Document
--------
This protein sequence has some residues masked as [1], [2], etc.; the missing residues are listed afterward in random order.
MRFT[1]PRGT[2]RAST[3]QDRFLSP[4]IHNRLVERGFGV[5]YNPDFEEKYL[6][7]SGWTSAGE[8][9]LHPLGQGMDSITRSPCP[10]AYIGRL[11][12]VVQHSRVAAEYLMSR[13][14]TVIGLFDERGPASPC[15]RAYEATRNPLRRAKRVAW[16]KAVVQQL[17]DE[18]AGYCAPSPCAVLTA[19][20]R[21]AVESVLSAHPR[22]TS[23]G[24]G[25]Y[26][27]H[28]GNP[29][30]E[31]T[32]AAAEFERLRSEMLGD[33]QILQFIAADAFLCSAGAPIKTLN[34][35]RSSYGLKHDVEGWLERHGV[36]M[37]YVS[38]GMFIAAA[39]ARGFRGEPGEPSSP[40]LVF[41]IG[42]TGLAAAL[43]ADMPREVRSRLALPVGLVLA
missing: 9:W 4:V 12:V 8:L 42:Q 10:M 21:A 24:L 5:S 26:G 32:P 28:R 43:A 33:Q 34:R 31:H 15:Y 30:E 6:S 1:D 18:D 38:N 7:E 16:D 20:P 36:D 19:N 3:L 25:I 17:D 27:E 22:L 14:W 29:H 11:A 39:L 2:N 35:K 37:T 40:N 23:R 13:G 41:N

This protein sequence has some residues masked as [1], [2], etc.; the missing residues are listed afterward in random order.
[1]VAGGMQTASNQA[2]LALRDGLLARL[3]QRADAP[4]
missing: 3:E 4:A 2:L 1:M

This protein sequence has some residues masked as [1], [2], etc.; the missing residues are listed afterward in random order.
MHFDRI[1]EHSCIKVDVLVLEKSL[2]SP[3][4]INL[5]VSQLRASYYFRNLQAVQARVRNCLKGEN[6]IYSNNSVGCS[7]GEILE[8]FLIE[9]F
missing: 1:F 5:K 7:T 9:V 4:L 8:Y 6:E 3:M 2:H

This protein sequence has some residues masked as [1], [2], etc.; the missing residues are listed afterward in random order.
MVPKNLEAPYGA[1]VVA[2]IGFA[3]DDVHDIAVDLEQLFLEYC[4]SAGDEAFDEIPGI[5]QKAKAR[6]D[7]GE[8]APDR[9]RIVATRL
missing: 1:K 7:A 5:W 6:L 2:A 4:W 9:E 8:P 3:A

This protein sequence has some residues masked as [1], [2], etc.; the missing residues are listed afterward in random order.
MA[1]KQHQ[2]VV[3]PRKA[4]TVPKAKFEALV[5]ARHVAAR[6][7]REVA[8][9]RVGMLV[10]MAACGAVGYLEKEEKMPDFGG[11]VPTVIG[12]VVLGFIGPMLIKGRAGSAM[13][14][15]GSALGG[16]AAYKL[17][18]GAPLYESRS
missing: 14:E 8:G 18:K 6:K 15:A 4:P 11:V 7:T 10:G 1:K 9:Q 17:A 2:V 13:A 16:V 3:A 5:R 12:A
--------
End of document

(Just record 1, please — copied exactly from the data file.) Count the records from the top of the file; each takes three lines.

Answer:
This protein sequence has some residues masked as [1], [2], etc.; the missing residues are listed afterward in random order.
MRFT[1]PRGT[2]RAST[3]QDRFLSP[4]IHNRLVERGFGV[5]YNPDFEEKYL[6][7]SGWTSAGE[8][9]LHPLGQGMDSITRSPCP[10]AYIGRL[11][12]VVQHSRVAAEYLMSR[13][14]TVIGLFDERGPASPC[15]RAYEATRNPLRRAKRVAW[16]KAVVQQL[17]DE[18]AGYCAPSPCAVLTA[19][20]R[21]AVESVLSAHPR[22]TS[23]G[24]G[25]Y[26][27]H[28]GNP[29][30]E[31]T[32]AAAEFERLRSEMLGD[33]QILQFIAADAFLCSAGAPIKTLN[34][35]RSSYGLKHDVEGWLERHGV[36]M[37]YVS[38]GMFIAAA[39]ARGFRGEPGEPSSP[40]LVF[41]IG[42]TGLAAAL[43]ADMPREVRSRLALPVGLVLA
missing: 9:W 4:V 12:V 8:L 42:Q 10:M 21:A 24:L 5:S 26:G 32:P 28:R 43:A 33:Q 34:R 31:H 15:Y 30:E 6:S 1:D 18:D 38:N 7:E 16:D 20:P 36:D 19:N 3:L 25:I 17:D 27:E 22:L 14:W 29:H 11:A 39:L 2:N 35:K 37:T 40:N 23:R 13:G 41:N